Aprepitant in Preventing Nausea and Vomiting in Patients Who Are Undergoing a Stem Cell Transplant
Information source: OHSU Knight Cancer Institute
ClinicalTrials.gov processed this data on August 20, 2015
Link to the current ClinicalTrials.gov record.
Condition(s) targeted: Cancer
Intervention: aprepitant (Drug); dexamethasone (Drug); ondansetron (Drug); placebo (Drug)
Sponsored by: OHSU Knight Cancer Institute
Official(s) and/or principal investigator(s):
Joseph Bubalo, PharmD, Principal Investigator, Affiliation: OHSU Knight Cancer Institute
RATIONALE: Antiemetic drugs, such as aprepitant, ondansetron, and dexamethasone, may help
lessen or prevent nausea and vomiting in patients undergoing a stem cell transplant.
PURPOSE: This randomized clinical trial is studying aprepitant, ondansetron, and
dexamethasone to see how well they work compared to placebo, ondansetron, and dexamethasone
in preventing nausea and vomiting in patients who are undergoing a stem cell transplant.
Official title: A Pilot Study of Aprepitant vs. Placebo Combined With Standard Antiemetics for the Control of Nausea and Vomiting During Hematopoietic Cell Transplatation(HCT)
Study design: Allocation: Randomized, Endpoint Classification: Safety/Efficacy Study, Intervention Model: Parallel Assignment, Masking: Double Blind (Subject, Caregiver, Investigator, Outcomes Assessor), Primary Purpose: Supportive Care
Primary outcome: Number of Emesis Free Participants During the Study Period.
Safety in Transplant Population
Effects on Nausea, Appetite and Taste Changes
- Compare the efficacy of standard antiemetic therapy comprising ondansetron and
dexamethasone combined with either aprepitant or placebo in controlling nausea and
vomiting, as determined by the number of retch/emesis-free days, in patients undergoing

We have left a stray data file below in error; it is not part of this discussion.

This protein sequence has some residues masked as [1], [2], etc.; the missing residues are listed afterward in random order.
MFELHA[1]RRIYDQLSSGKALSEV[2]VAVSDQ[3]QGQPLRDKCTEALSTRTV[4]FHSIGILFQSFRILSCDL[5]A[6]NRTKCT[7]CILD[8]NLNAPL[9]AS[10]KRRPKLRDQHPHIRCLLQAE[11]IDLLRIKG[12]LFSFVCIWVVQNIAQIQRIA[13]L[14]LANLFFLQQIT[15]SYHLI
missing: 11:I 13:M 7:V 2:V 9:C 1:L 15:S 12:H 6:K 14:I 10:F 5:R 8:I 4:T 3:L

hematopoietic stem cell transplantation.
- Determine the safety of aprepitant in these patients.
- Compare nausea, appetite, taste changes, nutritional intake, and mucositis in patients
treated with these regimens.
- Determine the pharmacokinetics of cyclophosphamide, carboxyethylphosphoramide mustard,
hydroxycyclophylamide, and aprepitant in these patients.
OUTLINE: This is a randomized, placebo-controlled, single-blind, pilot study. Patients are
randomized to 1 of 2 treatment arms.
- Arm I: Beginning on the first day of conditioning chemotherapy, patients receive oral
aprepitant once daily and standard antiemetic therapy comprising oral or IV ondansetron
and oral dexamethasone.
- Arm II: Patients receive oral placebo once daily and standard antiemetic therapy as in
In both arms, treatment continues until day 4 after stem cell transplant in the absence of
After completion of study therapy, patients are followed until day 18.
PROJECTED ACCRUAL: A total of 40 patients (20 per treatment arm) will be accrued for this
Minimum age: 18 Years.
Maximum age: N/A.
- 18 years of age or greater
- must be scheduled for an autologous or allogeneic bone marrow or peripheral stem cell
- Eastern Cooperative Oncology Group(ECOG) performance status < or = 2
- patients must have signed informed consent
- must be able to swallow tablets and capsules
- must be receiving a cyclophosphamide containing regimen.
- patient has known sensitivity to aprepitant, ondansetron, or dexamethasone
- patient has received another investigational drug in the past 30 days
- patient has had emesis or requires antiemetic agents in the 48 hours prior to
beginning conditioning therapy
- patient has taken neurokinin-1 antagonists for 14 days prior to enrollment
- patient is pregnant, has a positive serum human chorionic gonadotropin(hCg) or is
- patient has serum creatinine level > or = 2*ULN
- patient has severe hepatic insufficiency (Child-Pugh score >9)
- patient drinks > 5 drinks/day for the last year
- patient with concurrent illness requiring systemic corticosteroid use other than
planned dexamethasone during conditioning therapy
Locations and Contacts
OHSU Knight Cancer Institute, Portland, Oregon 97239-3098, United States
Clinical trial summary from the National Cancer Institute's PDQ® database
Starting date: May 2004
Last updated: December 20, 2011